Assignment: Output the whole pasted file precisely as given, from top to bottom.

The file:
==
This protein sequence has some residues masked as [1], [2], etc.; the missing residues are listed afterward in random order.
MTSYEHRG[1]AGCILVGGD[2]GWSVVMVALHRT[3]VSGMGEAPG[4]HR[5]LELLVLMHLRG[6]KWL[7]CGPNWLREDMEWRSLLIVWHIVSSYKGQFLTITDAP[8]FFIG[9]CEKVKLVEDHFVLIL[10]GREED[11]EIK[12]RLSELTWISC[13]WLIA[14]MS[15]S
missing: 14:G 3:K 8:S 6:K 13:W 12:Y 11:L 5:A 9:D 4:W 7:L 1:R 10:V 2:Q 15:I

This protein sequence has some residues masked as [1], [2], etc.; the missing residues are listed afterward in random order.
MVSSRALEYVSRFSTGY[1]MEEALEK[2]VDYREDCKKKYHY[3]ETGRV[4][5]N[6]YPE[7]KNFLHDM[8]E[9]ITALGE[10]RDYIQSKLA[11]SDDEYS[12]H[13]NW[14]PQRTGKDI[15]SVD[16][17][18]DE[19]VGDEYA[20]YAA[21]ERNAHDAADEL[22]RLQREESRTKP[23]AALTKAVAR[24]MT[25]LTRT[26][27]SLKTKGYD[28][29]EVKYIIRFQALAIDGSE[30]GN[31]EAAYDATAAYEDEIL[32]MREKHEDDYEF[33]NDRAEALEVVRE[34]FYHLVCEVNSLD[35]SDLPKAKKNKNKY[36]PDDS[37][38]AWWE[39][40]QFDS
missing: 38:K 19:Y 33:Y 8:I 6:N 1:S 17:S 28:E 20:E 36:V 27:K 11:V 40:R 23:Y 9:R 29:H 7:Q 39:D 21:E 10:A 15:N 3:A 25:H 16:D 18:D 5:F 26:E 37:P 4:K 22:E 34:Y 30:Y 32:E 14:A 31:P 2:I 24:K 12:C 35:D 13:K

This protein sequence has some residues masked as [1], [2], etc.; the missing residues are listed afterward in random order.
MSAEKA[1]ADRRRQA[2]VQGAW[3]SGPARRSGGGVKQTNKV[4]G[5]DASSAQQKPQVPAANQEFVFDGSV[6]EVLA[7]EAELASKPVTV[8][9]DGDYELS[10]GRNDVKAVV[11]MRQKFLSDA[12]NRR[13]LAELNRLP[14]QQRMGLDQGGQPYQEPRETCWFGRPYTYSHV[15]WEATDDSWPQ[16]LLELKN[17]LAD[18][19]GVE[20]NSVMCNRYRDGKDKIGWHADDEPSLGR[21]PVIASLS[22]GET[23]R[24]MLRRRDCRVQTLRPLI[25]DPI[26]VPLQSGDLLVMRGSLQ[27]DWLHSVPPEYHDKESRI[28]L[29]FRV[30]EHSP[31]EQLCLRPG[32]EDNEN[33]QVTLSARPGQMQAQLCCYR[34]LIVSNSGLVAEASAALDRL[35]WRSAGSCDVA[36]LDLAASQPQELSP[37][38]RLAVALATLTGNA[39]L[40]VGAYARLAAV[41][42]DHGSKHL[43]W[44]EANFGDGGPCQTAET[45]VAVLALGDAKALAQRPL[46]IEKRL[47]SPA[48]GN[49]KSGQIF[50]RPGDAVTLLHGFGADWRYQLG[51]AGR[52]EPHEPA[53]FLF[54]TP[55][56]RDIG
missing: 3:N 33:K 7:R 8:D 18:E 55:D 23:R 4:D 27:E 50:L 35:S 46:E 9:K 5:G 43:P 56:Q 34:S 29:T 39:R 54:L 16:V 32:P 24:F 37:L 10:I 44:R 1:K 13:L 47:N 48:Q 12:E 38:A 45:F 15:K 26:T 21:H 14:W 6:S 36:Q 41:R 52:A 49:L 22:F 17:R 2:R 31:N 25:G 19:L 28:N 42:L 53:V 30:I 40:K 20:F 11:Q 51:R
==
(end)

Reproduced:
This protein sequence has some residues masked as [1], [2], etc.; the missing residues are listed afterward in random order.
MTSYEHRG[1]AGCILVGGD[2]GWSVVMVALHRT[3]VSGMGEAPG[4]HR[5]LELLVLMHLRG[6]KWL[7]CGPNWLREDMEWRSLLIVWHIVSSYKGQFLTITDAP[8]FFIG[9]CEKVKLVEDHFVLIL[10]GREED[11]EIK[12]RLSELTWISC[13]WLIA[14]MS[15]S
missing: 14:G 3:K 8:S 6:K 13:W 12:Y 11:L 5:A 9:D 4:W 7:L 1:R 10:V 2:Q 15:I

This protein sequence has some residues masked as [1], [2], etc.; the missing residues are listed afterward in random order.
MVSSRALEYVSRFSTGY[1]MEEALEK[2]VDYREDCKKKYHY[3]ETGRV[4][5]N[6]YPE[7]KNFLHDM[8]E[9]ITALGE[10]RDYIQSKLA[11]SDDEYS[12]H[13]NW[14]PQRTGKDI[15]SVD[16][17][18]DE[19]VGDEYA[20]YAA[21]ERNAHDAADEL[22]RLQREESRTKP[23]AALTKAVAR[24]MT[25]LTRT[26][27]SLKTKGYD[28][29]EVKYIIRFQALAIDGSE[30]GN[31]EAAYDATAAYEDEIL[32]MREKHEDDYEF[33]NDRAEALEVVRE[34]FYHLVCEVNSLD[35]SDLPKAKKNKNKY[36]PDDS[37][38]AWWE[39][40]QFDS
missing: 38:K 19:Y 33:Y 8:I 6:N 1:S 17:S 28:E 20:E 36:V 27:K 11:V 40:R 23:Y 9:R 29:H 7:Q 39:D 21:E 10:A 15:N 3:A 25:H 16:D 18:D 5:F 26:E 37:P 4:K 22:E 34:Y 30:Y 32:E 14:A 31:P 2:I 24:K 12:C 35:D 13:K

This protein sequence has some residues masked as [1], [2], etc.; the missing residues are listed afterward in random order.
MSAEKA[1]ADRRRQA[2]VQGAW[3]SGPARRSGGGVKQTNKV[4]G[5]DASSAQQKPQVPAANQEFVFDGSV[6]EVLA[7]EAELASKPVTV[8][9]DGDYELS[10]GRNDVKAVV[11]MRQKFLSDA[12]NRR[13]LAELNRLP[14]QQRMGLDQGGQPYQEPRETCWFGRPYTYSHV[15]WEATDDSWPQ[16]LLELKN[17]LAD[18][19]GVE[20]NSVMCNRYRDGKDKIGWHADDEPSLGR[21]PVIASLS[22]GET[23]R[24]MLRRRDCRVQTLRPLI[25]DPI[26]VPLQSGDLLVMRGSLQ[27]DWLHSVPPEYHDKESRI[28]L[29]FRV[30]EHSP[31]EQLCLRPG[32]EDNEN[33]QVTLSARPGQMQAQLCCYR[34]LIVSNSGLVAEASAALDRL[35]WRSAGSCDVA[36]LDLAASQPQELSP[37][38]RLAVALATLTGNA[39]L[40]VGAYARLAAV[41][42]DHGSKHL[43]W[44]EANFGDGGPCQTAET[45]VAVLALGDAKALAQRPL[46]IEKRL[47]SPA[48]GN[49]KSGQIF[50]RPGDAVTLLHGFGADWRYQLG[51]AGR[52]EPHEPA[53]FLF[54]TP[55][56]RDIG
missing: 3:N 33:K 7:R 8:D 18:E 55:D 23:R 4:D 27:E 50:L 35:S 46:E 9:K 5:G 43:P 56:Q 34:S 29:T 39:R 54:L 16:V 32:P 24:F 37:L 10:I 44:R 1:K 13:L 47:N 48:Q 12:E 38:A 45:F 15:K 26:T 21:H 14:W 6:S 36:Q 41:R 52:A 49:L 22:F 17:R 2:R 31:N 25:G 19:L 28:N 42:L 53:V 30:I 40:K 20:F 11:Q 51:R